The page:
2023 Q1 Hawaii Market Report
The Hawaii real estate market in 2023 is displaying a relatively strong performance in areas like Maui, Kauai, Big Island, and Oahu. While there are a few positives for buyers, the market is still tilted towards sellers. In most areas across Hawaii, the real estate market is experiencing increasing prices and low inventory. Even though prices are up, home sales activity is down by a considerable amount in Maui and Kauai. Below is an in-depth Q1 report for Hawaii’s real estate market.
Property Sales Have Dropped Compared to Q1 2022
When looking back at the real estate market in Hawaii throughout the first three months of 2023, it’s clear that property sales have dropped across every Island. In Maui and Oahu, sales have declined by more than 30%. Property sales on Big Island have lowered by nearly 42%. The largest drop in home sales is reserved for Kauai, which is where sales declined by around 55%. When property sales drop, the market becomes less competitive. This is an indicator that potential buyers are wary about entering the market at the moment or that listing prices are too high. Sellers are combating this issue by making improvements to their homes that improve property values.
Movement in Sale Price Differs Based on Location
The direction that sale prices moved during Q1 differed depending on the location. In Kauai, the median price per square foot dropped to around $680 for the quarter. A similar year-over-year decrease took place in Oahu, which had an average price of $700 per square foot during Q1. Other areas in Hawaii are seeing relatively sharp increases. Maui residential properties increased in value from $811 per square foot in Q1 2022 to around $955 per square foot in Q1 2023. As for the Big Island, the average price for every square foot rose by nearly 2% to reach a value of $516 during Q1 2023.
Home sales are also down in many areas. In Oahu, there were around 744 homes under contract in Q1 2023, which was a drop of nearly 24% from the same quarter in 2022. As mentioned previously, home sales dropped by an average of 30-50% across the main regions in Hawaii. The most significant downward turn occurred with homes that were under contract. Around 82 homes were under contract in Kauai during Q1 2023, which is a decrease of exactly 50% from the same period last year. Even though there are signs that the Hawaii real estate market is doing worse than last year, it’s important to understand that the market in 2022 was buoyed by low interest rates and a rapid increase in buyer demand that occurred following the COVID-19 pandemic. This hectic sales pace was never going to last forever.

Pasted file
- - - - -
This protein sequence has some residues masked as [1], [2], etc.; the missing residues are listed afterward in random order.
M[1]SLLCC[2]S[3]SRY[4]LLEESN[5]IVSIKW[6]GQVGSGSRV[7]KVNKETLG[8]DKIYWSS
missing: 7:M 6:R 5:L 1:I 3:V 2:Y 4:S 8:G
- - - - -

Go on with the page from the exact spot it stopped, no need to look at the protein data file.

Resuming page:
Despite Low Supply, Inventory is Increasing
Even though residential home sales have dropped in recent months, more and more single-family properties have become available across Hawaii during Q1 2023. In Kauai, existing inventory increased by nearly 44% to a total of 115 listings. The jump in inventory was even more significant on the Big Island, which is where residential listings increased by around 54.5%. Because of the notable increase in inventory and the slight drop in buyer demand, the months of inventory that are available to buyers have increased substantially in every Hawaii region. Oahu currently has three months of inventory, which means that this is the amount of time it will take to sell all current listings without new ones being added to the market.
While months of inventory grew by more than 140% in Oahu, the same metric increased by over 216% in Kauai. The available inventory in Kauai will take upwards of 5.7 months to be sold. Despite the small shift towards buyers, sellers continue to have the advantage. In all of Hawaii, the average months of inventory is less than five months, which means that home values may continue to climb throughout the remainder of 2023.
While home values aren’t as high as they were when interest rates were at their lowest, the next quarter will give a clearer picture of how healthy the market is. During the spring and summer seasons, the market is at its busiest, which means that buyer demand and home values should rise. However, the added wrinkle of a recession means that past trends may not be reflected in this year’s market.